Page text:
New York — As Americans continue to deal with rapid inflation, the stress from rising prices is taking a toll on mental health, according to a report.
A report this month from FinMasters found that 90 percent of people reported negative consequences from financial stress. Older and more affluent people reported it at a lower rate, but a majority still had mental stress.
Paying bills was the largest source of stress and was cited by about 40 percent of people, the report noted. The next highest, at 30 percent, was stress about affording food. About the same percent worried about affording gasoline.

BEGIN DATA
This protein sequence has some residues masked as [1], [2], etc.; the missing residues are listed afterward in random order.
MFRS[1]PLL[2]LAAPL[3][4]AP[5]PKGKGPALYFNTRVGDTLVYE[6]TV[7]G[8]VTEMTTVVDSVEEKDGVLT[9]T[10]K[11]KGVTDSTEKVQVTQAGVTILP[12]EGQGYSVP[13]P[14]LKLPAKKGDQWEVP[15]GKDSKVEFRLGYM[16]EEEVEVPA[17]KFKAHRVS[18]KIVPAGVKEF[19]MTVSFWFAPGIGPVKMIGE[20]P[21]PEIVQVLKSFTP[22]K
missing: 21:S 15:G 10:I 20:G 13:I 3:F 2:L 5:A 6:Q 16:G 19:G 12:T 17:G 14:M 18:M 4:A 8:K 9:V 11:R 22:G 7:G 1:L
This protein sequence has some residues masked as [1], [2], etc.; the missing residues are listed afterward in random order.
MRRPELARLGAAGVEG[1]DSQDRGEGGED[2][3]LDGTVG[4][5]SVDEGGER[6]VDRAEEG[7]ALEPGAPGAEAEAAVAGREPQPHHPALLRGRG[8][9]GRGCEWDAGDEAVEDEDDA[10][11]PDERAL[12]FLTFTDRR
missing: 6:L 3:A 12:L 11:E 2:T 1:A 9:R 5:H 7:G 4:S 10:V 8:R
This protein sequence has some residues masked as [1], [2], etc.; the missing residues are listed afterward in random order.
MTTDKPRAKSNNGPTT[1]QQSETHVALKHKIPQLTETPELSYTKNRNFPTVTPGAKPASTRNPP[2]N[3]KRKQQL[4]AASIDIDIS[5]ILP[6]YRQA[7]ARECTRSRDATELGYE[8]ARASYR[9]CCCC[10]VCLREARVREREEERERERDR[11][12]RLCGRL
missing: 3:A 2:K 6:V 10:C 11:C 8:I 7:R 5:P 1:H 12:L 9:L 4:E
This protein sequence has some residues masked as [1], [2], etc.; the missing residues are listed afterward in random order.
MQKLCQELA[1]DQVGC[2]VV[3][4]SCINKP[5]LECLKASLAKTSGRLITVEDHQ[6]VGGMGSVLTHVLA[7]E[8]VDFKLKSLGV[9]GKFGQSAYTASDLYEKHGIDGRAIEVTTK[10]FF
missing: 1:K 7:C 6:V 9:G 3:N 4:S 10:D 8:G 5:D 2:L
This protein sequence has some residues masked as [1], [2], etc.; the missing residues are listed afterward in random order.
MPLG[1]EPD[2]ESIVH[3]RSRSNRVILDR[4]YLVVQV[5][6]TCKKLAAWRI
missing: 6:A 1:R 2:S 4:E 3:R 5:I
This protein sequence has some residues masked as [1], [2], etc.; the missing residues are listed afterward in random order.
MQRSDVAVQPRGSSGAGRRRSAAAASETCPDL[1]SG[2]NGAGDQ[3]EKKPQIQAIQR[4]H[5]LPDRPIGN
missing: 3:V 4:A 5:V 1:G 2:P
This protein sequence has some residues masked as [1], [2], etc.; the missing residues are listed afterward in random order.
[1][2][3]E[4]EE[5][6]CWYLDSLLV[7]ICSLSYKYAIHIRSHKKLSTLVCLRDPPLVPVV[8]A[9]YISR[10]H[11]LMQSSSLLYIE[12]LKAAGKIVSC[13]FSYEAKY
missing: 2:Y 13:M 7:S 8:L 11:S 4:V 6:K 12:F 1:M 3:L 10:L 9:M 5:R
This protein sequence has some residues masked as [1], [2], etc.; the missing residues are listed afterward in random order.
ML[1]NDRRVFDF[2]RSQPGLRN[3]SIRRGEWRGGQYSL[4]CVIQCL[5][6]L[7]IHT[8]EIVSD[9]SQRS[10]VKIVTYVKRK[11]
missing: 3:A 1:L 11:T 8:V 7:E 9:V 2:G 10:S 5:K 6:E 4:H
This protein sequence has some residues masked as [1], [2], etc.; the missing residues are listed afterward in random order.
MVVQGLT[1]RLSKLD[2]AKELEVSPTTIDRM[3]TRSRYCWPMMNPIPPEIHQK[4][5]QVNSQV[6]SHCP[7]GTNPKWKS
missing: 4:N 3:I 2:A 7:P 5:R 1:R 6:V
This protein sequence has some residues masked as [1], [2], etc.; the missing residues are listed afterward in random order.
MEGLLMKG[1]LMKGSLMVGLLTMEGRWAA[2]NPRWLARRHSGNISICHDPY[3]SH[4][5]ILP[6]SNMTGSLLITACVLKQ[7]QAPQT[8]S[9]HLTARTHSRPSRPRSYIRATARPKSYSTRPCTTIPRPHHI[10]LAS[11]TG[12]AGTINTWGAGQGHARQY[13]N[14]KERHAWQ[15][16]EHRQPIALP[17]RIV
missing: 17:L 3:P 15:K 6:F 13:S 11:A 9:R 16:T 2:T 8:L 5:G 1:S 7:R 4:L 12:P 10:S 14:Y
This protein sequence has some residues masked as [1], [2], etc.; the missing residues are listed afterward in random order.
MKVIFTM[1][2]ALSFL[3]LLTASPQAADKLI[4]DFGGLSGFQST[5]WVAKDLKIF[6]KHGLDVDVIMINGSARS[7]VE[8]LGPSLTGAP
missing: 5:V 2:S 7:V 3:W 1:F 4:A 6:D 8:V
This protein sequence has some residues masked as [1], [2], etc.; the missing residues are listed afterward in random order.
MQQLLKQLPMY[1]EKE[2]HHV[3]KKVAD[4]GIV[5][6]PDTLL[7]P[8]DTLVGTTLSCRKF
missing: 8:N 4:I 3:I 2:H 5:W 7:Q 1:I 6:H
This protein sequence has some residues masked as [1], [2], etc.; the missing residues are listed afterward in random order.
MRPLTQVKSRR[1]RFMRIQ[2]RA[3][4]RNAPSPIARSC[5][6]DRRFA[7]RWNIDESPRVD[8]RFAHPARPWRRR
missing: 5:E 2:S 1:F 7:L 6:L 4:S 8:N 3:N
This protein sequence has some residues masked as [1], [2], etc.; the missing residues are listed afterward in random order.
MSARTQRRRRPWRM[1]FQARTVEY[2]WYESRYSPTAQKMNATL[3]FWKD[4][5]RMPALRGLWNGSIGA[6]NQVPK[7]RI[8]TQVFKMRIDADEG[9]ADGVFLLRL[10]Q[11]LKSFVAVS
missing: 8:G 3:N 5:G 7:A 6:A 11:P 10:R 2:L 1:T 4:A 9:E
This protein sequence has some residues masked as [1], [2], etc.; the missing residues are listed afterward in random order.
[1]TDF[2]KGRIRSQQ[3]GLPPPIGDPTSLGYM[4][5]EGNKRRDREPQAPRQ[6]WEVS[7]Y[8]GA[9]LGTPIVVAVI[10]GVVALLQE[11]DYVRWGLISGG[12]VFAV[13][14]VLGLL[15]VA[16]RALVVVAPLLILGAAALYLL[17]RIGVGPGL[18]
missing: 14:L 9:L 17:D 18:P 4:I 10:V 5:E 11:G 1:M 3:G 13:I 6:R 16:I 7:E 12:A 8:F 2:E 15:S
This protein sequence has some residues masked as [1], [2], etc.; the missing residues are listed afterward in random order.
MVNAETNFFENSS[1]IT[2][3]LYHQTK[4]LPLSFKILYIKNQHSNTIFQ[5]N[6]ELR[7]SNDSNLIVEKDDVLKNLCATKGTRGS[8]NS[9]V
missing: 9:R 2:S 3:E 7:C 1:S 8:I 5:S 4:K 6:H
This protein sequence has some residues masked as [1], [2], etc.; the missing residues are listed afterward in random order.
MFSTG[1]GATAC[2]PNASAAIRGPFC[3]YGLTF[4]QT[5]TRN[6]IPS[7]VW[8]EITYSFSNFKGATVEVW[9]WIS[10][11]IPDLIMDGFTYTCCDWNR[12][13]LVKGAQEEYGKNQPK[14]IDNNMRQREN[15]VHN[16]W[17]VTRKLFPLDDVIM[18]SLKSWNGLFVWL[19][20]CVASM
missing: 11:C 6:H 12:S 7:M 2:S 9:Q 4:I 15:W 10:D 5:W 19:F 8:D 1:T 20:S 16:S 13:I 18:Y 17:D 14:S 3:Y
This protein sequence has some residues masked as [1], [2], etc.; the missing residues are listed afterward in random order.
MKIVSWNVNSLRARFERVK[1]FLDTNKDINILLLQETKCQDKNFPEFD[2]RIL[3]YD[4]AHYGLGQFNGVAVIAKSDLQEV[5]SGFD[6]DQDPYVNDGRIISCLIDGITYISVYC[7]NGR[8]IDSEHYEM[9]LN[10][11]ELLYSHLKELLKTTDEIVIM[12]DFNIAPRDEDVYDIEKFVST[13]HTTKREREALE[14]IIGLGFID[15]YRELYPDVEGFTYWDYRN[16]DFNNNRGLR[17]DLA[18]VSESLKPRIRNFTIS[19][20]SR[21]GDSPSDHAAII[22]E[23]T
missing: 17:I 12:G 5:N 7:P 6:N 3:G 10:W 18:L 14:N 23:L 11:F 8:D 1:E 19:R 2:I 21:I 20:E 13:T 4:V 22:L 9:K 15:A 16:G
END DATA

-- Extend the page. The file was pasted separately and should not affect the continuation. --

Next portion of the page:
Americans have spent months dealing with increased prices on most goods. That has been especially prevalent in the aisle of grocery stores and at the gas pump. Inflation levels have hit marks not seen in decades.
Politicians have debated ways to help American consumers and slow inflation, but the rising costs continue.
The report found that 39 percent said rising costs have made them stressed or anxious. About 21 percent said it made them worried and 13 percent said it made them angry.
Fewer than 10 percent of people in the survey said they suffered no psychological stress because of inflation.
Despite the price hikes, many Americans aren’t cutting too many costs yet in non-essentials. More than 50 percent said they have not made cuts in spending in areas such as gyms, medical insurance and therapy.
The highest among those was the 27 percent who said they cut gym memberships.
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Author: Alex Lang
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